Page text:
The phrase “code alpha” can mean different things depending on the cruise line, but cruise operators say the code to alert the crew of a situation that requires immediate attention.
It could signal something serious like an onboard fire or a medical emergency. It also might be used to instruct a crewman to clean up someone’s vomit on a pool deck. The phrase “Mr Mob” or “Oscar, Oscar, Oscar” is the signal for man overboard. These codes are used to avoid passengers finding out what’s happening so there is no panic on board. This allows the crew to deal with the situation without a frenzy being stirred.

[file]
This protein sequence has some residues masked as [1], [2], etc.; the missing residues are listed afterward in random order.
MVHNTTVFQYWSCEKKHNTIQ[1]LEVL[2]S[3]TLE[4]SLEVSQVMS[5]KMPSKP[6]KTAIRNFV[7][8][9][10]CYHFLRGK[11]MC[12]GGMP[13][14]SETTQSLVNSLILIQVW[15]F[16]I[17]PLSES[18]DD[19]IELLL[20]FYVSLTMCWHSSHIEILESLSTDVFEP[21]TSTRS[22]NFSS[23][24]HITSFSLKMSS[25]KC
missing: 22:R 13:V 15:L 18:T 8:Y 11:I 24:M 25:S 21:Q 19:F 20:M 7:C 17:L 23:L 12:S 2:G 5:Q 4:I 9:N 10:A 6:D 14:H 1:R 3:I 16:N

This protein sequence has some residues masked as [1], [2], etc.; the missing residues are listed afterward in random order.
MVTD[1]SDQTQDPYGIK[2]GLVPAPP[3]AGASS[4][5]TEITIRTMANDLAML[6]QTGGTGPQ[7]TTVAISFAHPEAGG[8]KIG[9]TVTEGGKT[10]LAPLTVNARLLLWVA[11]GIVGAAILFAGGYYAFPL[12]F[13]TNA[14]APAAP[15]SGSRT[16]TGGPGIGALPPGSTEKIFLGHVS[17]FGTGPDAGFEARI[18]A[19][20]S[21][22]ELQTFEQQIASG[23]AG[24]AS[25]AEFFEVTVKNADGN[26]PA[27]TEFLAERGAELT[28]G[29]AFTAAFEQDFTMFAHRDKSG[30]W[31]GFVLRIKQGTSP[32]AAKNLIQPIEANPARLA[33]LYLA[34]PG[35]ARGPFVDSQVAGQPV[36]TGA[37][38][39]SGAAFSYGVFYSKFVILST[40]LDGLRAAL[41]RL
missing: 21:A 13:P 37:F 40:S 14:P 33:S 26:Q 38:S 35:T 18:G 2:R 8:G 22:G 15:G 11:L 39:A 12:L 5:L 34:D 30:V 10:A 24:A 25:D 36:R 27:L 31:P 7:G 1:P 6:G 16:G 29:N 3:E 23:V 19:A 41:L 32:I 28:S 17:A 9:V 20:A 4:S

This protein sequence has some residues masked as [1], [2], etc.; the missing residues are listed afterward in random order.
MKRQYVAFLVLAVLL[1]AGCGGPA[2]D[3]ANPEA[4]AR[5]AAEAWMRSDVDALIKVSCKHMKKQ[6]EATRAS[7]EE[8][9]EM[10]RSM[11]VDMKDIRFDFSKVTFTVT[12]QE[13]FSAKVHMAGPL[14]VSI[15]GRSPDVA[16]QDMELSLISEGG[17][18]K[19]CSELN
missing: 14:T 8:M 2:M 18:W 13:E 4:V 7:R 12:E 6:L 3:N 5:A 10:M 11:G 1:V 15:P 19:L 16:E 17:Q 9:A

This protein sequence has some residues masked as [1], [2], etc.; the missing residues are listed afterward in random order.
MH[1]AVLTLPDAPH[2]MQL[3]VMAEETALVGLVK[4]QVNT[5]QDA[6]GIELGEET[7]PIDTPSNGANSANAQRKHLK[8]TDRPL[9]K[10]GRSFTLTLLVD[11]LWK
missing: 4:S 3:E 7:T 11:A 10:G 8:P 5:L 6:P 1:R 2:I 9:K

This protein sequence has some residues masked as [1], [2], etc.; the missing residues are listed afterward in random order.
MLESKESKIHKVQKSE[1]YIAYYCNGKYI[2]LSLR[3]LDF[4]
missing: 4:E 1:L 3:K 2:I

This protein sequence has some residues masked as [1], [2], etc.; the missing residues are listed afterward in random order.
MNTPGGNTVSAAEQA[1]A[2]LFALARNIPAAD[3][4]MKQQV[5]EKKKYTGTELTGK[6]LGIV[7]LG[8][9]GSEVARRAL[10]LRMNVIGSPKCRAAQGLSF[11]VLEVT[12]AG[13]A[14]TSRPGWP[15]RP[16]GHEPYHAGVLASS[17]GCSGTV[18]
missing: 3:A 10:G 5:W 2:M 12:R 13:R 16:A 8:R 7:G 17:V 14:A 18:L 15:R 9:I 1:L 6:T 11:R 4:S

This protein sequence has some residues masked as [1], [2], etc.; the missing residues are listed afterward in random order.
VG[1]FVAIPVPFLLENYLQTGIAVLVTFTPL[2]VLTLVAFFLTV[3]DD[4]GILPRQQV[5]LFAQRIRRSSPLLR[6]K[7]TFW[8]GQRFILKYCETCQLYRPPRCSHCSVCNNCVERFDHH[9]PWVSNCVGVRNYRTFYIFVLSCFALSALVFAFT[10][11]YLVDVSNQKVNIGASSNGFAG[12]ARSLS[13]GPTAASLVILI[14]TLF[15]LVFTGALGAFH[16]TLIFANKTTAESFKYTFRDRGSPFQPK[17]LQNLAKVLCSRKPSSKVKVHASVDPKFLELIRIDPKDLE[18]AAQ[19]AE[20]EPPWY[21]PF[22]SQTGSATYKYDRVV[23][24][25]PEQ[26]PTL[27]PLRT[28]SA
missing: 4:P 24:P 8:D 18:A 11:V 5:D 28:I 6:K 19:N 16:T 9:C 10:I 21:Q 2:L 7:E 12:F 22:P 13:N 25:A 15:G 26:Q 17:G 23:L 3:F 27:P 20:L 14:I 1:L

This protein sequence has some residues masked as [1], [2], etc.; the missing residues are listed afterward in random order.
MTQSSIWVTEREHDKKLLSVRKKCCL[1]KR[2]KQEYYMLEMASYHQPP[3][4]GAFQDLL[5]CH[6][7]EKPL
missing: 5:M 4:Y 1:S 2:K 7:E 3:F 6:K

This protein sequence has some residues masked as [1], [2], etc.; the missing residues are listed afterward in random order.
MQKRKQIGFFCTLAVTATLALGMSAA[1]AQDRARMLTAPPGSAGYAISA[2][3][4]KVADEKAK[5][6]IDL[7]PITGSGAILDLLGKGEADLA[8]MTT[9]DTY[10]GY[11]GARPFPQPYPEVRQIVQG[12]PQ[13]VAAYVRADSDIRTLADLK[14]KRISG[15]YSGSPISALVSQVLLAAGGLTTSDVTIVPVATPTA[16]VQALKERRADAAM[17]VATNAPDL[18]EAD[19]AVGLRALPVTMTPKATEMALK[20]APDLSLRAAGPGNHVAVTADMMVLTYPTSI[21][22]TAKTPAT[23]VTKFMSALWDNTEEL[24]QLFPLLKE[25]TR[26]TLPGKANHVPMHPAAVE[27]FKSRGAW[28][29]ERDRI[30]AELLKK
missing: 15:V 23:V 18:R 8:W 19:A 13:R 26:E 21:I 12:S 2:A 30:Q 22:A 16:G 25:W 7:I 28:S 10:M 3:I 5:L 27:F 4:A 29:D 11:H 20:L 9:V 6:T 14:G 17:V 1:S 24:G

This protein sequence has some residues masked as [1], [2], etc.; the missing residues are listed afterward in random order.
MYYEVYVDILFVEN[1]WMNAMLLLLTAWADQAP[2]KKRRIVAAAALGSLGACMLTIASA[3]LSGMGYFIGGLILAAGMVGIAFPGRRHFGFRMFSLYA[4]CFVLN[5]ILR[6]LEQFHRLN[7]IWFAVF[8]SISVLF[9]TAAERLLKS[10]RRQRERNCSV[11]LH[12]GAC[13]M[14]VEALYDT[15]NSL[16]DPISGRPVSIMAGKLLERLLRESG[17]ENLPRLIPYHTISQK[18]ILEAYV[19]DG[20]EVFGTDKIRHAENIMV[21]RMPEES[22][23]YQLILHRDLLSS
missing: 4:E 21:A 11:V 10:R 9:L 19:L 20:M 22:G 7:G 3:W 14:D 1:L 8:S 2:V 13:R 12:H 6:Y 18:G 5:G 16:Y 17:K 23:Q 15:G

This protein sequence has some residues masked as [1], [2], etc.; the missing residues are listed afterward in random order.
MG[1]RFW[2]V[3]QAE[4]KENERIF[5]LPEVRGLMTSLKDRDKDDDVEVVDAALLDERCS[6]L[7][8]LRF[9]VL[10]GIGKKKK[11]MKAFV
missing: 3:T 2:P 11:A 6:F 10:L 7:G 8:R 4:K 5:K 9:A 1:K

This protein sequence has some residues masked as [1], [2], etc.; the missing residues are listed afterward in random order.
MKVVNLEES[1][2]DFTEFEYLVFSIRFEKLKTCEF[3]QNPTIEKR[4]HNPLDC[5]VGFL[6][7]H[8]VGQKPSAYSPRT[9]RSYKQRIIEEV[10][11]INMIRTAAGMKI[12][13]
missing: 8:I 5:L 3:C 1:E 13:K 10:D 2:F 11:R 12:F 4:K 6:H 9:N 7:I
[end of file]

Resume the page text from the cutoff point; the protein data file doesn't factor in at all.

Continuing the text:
Unlike flags or horn blasts that cruise ships use to communicate with one another, there is no international standard for onboard alarm codes. Each code uses its own unique codes, since the purpose of the code is to conceal confidential information. Despite its purpose, passengers usually have a knack for figuring out the correct meaning of specific codes on cruise lines.
However, there are a few codes that are almost used universally on cruise ships. “Charlie, Charlie, Charlie” indicates a security threat and “Code Red” usually means there is an outbreak of norovirus.
Have you ever heard any of these codes uttered on a cruise ship before? Let us know in the comments below.